USATT explores the decade-long rise of rosé sales and interviews Pierrick Bouquet, Co-Founder & President of ABLE and La Nuit en Rosé Festival. Retailers looking to take advantage of the trend shouldn’t hesitate to adjust to these changing tides.
Historically, summer months are riddled with wine columns praising rosé wines for their ability to end sultry afternoons with a refreshing kick. Within the last several years however, this once-humble pink product has extended its reach and led to record sales across the American market. Its quantum leap into the spotlight has grown to include a variety of wine styles and year-round consumption – contributing to the sunny disposition of many US retailers.
It’s a trend that caught world-wide attention in the early 2000s, but what’s happening in the market today indicates that rosé might be more resilient than ever expected. Pierrick Bouquet, Co-founder and President of ABLE and La Nuit en Rosé Festival, shares his industry insights and hints at what we can expect from this trend in the months to come.
Trend Overview: The Rosé Wine Highlight Reel
As it turns out, a rose by any other name can sell just as well on the supermarket shelves and unlike its counterparts, rosé wine goes by a handful of pseudonyms. It’s also known as blush wine, pink wine, brosé, and even ‘Hampton’s Gatorade,’ among certain social circles. But whatever you call it, the success of its sales is unmistakable.
Here are the highlights:
- Roséconsumption in the US has been on the rise for the past decade.
- US roséwine sales are better and more diverse than ever including emerging brands and bottles that get beyond the obvious fruity style.
- The United States is currently ranked as the world’s third largest producer of rosé wine and is gaining ground as the trend shows its longevity year after year.
- The only segment of the US wine market that is growing faster than the ‘premium dry rosé’ category is the ‘(sweet) red blend,’ according to Recent data out of California.
- US rosé imports are on the rise as consumer tastes shift from sweet blush wines to drier rosés.
- Together, France and the US consume nearly half of the annual 594.4 million gallons of rosé-produced globally.
- Exports of rosé from Provence, France outpace other regions.
- Google search volume for ‘rosé-wine’ has been on the rise for nearly a decade, an increase in market reach and consumer interest.
Rosé is remarkably versatile, dressing in the traditional winemaking styles of nearly every region around the world. In Argentina it may take the form of a fruit-forward Malbec blush wine, but north of the border winemakers replace the grapes with California’s favorite Pinot Noir. Across the pond you might try a Sangiovese-based Italian rosato or sip on a dark, luscious rosado from the Spain.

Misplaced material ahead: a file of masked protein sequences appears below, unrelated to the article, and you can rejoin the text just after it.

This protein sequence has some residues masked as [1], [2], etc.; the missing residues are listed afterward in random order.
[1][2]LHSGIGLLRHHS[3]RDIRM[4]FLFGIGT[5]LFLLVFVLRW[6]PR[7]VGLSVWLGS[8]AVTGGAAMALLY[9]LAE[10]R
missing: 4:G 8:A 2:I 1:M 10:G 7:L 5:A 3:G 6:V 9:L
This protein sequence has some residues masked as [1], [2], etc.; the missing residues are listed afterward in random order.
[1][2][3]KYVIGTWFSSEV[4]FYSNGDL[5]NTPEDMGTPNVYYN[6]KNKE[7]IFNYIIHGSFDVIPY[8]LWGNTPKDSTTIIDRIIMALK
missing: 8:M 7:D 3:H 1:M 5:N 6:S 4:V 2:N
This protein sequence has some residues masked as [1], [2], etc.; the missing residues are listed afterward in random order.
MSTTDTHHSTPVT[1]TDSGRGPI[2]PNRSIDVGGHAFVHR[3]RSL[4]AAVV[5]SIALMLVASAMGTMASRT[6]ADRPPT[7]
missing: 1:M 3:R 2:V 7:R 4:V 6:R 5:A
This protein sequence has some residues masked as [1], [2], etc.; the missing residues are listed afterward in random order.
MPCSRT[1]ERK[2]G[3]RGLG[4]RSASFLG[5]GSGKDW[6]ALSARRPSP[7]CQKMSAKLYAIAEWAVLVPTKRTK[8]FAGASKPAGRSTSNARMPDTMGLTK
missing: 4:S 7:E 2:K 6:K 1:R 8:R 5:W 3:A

Unfortunately, a chorus of rosé wine (un)enthusiasts have spread the notion that rosé’s popularity is due to its value as a refreshment – not its virtue of refinement. Pierrick Bouquet has found that while a consumer might initially choose rosé to quench his thirst, eventually “that same customer’s palate will evolve and will understand the nuances of rosé.” But it’s up to beverage managers to give the category a fighting chance by offering a wide product selection that supports consumers in taking the rosé category seriously.
Trending: From Sweet Pink to Provence
A decade ago, the tides of consumer tastes began to change. The sales of cheap sweet pink wines began to decline while premium dry rosé wines ($12) rose markedly, particularly wines from the Provence region of France. According to Vins de Provence, the average bottle price of premium rosé in the US was $16.83 in 2014. And in 2014 exports of dry, pink wines from France to the United States increased 29 percent by volume and 38 percent by value, according to French officials.
According to Bouquet, “The rosé craze came from the East Coast, more specifically from the Hamptons where rosé has been enjoyed every summer for the past 5-6 years by a population that travels to Southern France and brings the ‘rosé lifestyle’ back with them – from Provence back to New York. Five years ago, we started to see much more Domaine Ott, Minuty, Whispering Angel and Triennes on the menus, those wines are representative of a Southern France lifestyle that people love to dream about.”
As the founder of La Nuit en Rosé, the world’s first wine festival dedicated exclusively to rosé, Pierrick has observed – and promoted – the connection between rosé wine and what he describes as “an opulent lifestyle.”